Amanda Blystone answers:
Parties to a divorce can agree to mediate their case, but family courts can also order parties to participate in mediation. Regardless of whether you mediate by agreement or the court compels mediation, the process itself is the same. A neutral third party – the mediator – works with both spouses to help them reach an agreement on the issues they’re facing. Depending on the case, one or both parties may have their lawyer attend mediation along with them.
Some mediators will hold joint meetings between the parties during mediation. But most commonly in our area, parties remain in separate rooms from one another, with their attorneys present to advise them, and the mediator moves back and forth between the two rooms trying to help the parties broker a deal. If an agreement is reached, the terms are put in writing, the parties sign, and the court approves the agreement.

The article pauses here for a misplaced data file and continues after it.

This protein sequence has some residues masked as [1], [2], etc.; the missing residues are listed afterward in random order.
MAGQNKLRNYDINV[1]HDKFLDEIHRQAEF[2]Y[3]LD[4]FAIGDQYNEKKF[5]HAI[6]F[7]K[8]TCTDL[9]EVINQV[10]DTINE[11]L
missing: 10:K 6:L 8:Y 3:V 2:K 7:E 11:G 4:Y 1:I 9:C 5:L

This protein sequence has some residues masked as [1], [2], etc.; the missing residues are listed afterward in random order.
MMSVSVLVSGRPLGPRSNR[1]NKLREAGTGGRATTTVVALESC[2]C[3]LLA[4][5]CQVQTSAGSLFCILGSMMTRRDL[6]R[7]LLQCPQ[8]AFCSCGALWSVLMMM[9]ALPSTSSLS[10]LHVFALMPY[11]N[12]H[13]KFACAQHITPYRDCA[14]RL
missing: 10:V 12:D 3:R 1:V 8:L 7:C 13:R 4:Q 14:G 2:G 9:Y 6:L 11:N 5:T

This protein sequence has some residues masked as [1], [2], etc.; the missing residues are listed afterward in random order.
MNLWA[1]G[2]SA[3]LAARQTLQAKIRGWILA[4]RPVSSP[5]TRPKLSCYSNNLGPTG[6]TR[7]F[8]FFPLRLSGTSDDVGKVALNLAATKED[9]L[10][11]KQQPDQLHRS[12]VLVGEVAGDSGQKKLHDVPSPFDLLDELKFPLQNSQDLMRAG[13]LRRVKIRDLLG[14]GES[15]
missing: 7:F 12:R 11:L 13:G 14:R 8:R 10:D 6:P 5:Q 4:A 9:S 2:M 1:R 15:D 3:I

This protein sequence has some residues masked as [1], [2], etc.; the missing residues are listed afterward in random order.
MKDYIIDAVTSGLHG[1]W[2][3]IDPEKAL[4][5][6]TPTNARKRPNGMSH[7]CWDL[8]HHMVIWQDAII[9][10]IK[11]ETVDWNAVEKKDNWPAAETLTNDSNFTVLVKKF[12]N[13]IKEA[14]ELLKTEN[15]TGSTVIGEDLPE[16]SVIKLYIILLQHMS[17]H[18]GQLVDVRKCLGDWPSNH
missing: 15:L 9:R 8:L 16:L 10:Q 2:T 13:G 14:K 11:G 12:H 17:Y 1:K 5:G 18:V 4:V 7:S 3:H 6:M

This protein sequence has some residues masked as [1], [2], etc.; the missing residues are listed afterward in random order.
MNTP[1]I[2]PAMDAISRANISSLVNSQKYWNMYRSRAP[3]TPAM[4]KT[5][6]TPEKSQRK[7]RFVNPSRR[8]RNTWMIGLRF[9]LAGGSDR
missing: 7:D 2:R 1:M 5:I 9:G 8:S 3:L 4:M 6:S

In this way, divorce mediation allows the parties to resolve their dispute without ever having to see the inside of the courtroom. If an agreement is not reached, the mediator simply reports to the court that the parties have participated in mediation but were unable to reach an agreement. A party is never compelled to reach an agreement during mediation, and the process is confidential.